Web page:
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We sketch a BDDlike structure for representing unions of simple convex polyhedra, describing the legal values of a set of clocks given bounds on the values of clocks and clock differences. 1 Introduction The basic problem we are trying to tackle is the combination BDD's and DBM's (difference bound matrices) in order to allow a completely BDDbased approach to the verification of continuous realtime systems. Early approaches in this direction include [WTD95] and [Bal96]. Another inspiration for this work comes from [ST98]. Some of the ideas come from the implementation of a decision algorithm for timed bisimulation ([WL97]). 2 Definition of CDD's We assume a finite set of realvalued clocks C = fX 1 ; : : : ; X k g. We are interested in a data structure to represent and manipulate sets of possible values of these clocks. In particular, we shall confine ourselves to sets being the finite unions of simple convex polyhedra. The simple convex polyhedra are described by bounds on the ind...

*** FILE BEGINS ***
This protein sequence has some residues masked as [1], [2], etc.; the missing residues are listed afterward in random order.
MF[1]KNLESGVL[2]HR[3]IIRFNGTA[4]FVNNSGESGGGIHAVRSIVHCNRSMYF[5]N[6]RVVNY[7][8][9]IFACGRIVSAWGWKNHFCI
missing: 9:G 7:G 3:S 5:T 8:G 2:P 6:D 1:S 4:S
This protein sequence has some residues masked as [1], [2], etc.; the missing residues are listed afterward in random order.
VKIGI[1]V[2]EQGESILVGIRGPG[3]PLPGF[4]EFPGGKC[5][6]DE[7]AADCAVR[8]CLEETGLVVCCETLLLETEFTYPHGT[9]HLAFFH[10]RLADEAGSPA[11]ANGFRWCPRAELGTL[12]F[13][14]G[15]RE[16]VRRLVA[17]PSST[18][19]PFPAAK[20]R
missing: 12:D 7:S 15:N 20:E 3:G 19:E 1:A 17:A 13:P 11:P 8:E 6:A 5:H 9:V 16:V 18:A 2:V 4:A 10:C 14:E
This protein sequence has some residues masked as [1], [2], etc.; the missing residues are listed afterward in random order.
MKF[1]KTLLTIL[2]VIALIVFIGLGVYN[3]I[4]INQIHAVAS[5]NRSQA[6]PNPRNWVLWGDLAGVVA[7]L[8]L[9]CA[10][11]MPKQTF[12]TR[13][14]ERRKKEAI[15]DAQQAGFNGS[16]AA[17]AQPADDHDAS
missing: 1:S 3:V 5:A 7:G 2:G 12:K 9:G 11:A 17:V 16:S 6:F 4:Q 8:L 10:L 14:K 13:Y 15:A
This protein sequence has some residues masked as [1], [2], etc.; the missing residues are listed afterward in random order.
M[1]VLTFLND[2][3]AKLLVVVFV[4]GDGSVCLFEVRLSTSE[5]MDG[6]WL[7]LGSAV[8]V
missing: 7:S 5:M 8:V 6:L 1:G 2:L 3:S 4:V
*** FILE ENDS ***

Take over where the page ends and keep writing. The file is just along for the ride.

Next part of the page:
Proving Properties of Dynamic Process Networks
, 1998
"... We present the first compositional proof system for checking processes against formulas in the modal ¯calculus which is capable of handling dynamic process networks. The proof system is obtained in a systematic way from the operational semantics of the underlying process algebra. A nontrivial proo ..."
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Cited by 16 (8 self)